This coexistence of top-down and bottom-up activities works only if two fundamental enablers are present. First: trusted organisational help for proposing and, through evaluation and approval, entering employee ideas into the official innovation portfolio and budget. This needs to happen not in one centralised place (which can become a stifling bottleneck) but through resourcing small-scale experimentation and testing at multiple decentralised levels, before a few projects rise up to “strategic” projects that are seen by the CEO office. Indeed, as we mentioned earlier, 50% of strategic innovation projects seen by the CEO may come from bottom-up ideas, and in some companies, even blue-collar workers spend significant chunks of their time (in the order of 30-40%) on improvement activities rather than on today’s production.3

Second: the innovation dynamics shown in Figure 2 can only contribute to effective output through horizontal communication and collaboration. This needs to be supported by an explicit “alignment of goals” (everyone understands how they fit into the larger business and complement one another), by common processes and standards that make explicit how the various actors influence one another, so they can adapt their actions and innovation initiatives to be sensitive of the goals and needs of the others. This includes informal elements, such as rejecting a “lone cowboy” mentality and instead keeping colleagues informed as part of a culture of communication and negotiation of compromises.4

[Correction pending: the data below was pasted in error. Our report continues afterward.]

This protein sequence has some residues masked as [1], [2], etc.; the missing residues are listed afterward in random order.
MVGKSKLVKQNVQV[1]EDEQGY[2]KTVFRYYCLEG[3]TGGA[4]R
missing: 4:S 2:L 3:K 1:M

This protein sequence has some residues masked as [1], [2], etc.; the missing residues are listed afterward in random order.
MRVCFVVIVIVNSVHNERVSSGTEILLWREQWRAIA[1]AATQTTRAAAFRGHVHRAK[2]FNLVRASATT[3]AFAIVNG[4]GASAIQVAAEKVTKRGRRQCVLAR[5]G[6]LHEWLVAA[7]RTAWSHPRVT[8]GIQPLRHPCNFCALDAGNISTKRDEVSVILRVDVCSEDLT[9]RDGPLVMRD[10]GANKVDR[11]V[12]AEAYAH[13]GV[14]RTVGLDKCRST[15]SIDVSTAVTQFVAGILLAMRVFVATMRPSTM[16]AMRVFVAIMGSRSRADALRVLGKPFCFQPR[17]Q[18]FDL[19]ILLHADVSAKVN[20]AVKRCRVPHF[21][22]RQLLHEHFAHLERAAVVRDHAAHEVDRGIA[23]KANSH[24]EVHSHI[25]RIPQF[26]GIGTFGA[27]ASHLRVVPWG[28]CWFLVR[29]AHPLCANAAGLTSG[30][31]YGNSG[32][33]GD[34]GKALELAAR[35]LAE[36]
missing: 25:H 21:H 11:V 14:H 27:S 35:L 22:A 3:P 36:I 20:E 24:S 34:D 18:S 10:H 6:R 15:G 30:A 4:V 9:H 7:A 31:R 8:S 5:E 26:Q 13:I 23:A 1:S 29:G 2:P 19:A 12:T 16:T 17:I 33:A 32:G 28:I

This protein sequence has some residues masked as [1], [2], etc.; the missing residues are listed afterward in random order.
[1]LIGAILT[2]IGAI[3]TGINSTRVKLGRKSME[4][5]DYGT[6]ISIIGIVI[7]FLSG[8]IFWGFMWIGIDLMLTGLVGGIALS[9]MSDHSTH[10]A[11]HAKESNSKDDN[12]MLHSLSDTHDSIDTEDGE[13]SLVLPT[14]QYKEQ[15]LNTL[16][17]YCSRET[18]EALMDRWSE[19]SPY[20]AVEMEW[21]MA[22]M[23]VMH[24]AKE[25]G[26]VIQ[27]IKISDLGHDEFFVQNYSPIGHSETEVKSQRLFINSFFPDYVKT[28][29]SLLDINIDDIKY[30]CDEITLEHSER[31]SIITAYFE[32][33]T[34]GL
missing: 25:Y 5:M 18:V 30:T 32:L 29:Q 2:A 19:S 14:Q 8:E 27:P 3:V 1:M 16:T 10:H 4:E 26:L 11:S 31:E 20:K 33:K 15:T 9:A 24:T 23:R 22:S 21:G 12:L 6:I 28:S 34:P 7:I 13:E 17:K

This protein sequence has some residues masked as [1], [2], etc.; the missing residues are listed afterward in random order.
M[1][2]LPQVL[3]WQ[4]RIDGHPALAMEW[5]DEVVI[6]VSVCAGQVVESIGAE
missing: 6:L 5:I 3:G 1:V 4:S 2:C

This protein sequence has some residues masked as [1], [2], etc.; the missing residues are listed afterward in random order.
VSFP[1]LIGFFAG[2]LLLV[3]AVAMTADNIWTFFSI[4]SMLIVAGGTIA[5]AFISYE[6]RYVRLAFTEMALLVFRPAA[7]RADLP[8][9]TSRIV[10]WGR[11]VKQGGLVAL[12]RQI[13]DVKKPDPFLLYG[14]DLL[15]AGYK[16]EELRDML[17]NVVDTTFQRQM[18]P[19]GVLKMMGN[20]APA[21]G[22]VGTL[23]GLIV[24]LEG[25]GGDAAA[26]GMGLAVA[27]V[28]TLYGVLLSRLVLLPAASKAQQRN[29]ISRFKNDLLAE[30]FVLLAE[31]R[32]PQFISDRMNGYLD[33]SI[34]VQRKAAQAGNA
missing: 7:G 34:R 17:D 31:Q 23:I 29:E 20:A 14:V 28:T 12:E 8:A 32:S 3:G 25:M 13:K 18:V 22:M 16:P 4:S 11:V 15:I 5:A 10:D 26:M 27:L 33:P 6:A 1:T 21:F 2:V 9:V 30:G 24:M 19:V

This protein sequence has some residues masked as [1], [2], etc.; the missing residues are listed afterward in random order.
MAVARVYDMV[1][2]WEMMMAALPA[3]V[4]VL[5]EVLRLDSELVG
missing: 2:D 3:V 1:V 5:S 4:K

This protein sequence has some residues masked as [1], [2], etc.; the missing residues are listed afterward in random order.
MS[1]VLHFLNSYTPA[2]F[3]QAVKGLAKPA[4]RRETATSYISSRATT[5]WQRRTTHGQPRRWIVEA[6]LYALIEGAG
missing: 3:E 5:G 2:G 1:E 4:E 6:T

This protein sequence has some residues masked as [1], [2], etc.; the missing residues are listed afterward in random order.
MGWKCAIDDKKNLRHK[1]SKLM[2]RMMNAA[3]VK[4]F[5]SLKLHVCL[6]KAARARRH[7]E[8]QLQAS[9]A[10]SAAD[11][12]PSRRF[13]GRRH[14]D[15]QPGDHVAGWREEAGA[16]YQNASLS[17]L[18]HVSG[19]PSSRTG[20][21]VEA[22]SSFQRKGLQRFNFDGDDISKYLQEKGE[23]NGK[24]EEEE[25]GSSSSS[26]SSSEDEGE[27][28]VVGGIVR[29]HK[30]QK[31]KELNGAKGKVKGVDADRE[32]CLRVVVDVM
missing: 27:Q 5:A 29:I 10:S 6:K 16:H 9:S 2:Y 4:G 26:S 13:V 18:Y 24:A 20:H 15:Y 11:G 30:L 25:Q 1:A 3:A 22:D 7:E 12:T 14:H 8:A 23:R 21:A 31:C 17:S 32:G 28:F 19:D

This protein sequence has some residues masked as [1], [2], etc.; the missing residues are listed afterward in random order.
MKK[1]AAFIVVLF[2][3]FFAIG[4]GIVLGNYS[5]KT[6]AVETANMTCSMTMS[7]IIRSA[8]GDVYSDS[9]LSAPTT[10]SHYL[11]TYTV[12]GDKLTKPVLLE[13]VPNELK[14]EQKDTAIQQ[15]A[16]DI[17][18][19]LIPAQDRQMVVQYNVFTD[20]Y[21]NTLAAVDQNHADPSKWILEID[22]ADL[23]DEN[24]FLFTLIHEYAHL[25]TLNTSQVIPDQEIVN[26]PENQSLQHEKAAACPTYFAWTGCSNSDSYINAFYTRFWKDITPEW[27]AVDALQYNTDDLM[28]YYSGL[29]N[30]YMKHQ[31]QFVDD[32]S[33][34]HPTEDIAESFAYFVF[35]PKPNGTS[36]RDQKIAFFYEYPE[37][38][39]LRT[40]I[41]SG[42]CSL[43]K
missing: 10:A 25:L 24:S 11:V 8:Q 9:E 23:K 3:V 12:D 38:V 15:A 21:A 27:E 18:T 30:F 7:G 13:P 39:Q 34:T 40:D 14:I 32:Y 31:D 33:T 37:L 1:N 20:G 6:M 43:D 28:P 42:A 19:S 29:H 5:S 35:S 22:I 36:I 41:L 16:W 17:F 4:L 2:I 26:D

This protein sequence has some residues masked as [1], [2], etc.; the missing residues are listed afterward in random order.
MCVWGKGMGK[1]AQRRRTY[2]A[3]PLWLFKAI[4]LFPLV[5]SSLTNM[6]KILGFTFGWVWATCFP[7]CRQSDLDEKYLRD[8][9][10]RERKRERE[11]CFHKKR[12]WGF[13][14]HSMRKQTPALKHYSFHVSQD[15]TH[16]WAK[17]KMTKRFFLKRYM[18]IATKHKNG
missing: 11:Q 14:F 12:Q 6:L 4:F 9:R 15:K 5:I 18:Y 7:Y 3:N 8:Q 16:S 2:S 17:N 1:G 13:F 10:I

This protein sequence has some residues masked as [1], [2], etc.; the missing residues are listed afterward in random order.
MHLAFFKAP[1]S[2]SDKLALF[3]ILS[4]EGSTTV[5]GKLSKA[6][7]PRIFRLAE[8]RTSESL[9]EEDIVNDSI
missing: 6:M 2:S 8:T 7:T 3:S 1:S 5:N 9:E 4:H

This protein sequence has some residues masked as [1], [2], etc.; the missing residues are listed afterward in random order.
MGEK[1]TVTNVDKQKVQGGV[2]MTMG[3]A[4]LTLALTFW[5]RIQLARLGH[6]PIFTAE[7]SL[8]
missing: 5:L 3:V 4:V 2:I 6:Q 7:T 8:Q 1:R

A Hard Look at Innovation Strategy

This desired balance between top-down and bottom-up innovation processes, gives rise to the question of what role innovation strategy can play in such a partially chaotic organisational system.

The first principle that senior management should adopt is that innovation strategy must be a core part of business strategy. Business strategy defines a competitive position (what offerings, to which customers, with what fundamental value proposition, through which combination of internal activities and external supplies), but the strategic proposition needs to evolve over time as the environment changes – in most industries, the half-life of strategies has shrunk to three years or less. In this respect, innovation strategy should address the dynamic character of strategic positioning.5

A second principle requires a shift in mindset: an evolving strategy cannot fully be planned. Of course, senior managers need to plan, but they also need to realise that large pieces of “the plan” maybe no more than hypothesis. Evolving the strategy is a journey where planning helps you to diagnose where you are and to understand the direction of travel, but it is not an “optimised planned change”. This means that innovation is a core part of evolving an organisation’s strategy over time.

Strategy is a journey through a dynamically evolving competitive landscape. Senior management teams who believe that they personally hold all the knowledge required to steer the organisation through a changing world will sooner or later be caught out. They need to proceed with provisional plans, knowing that these plans may have to change as developments in the environment emerge. Management teams need intelligence and room for creativity within the organisation, as well as without, in order to make good decisions in this journey.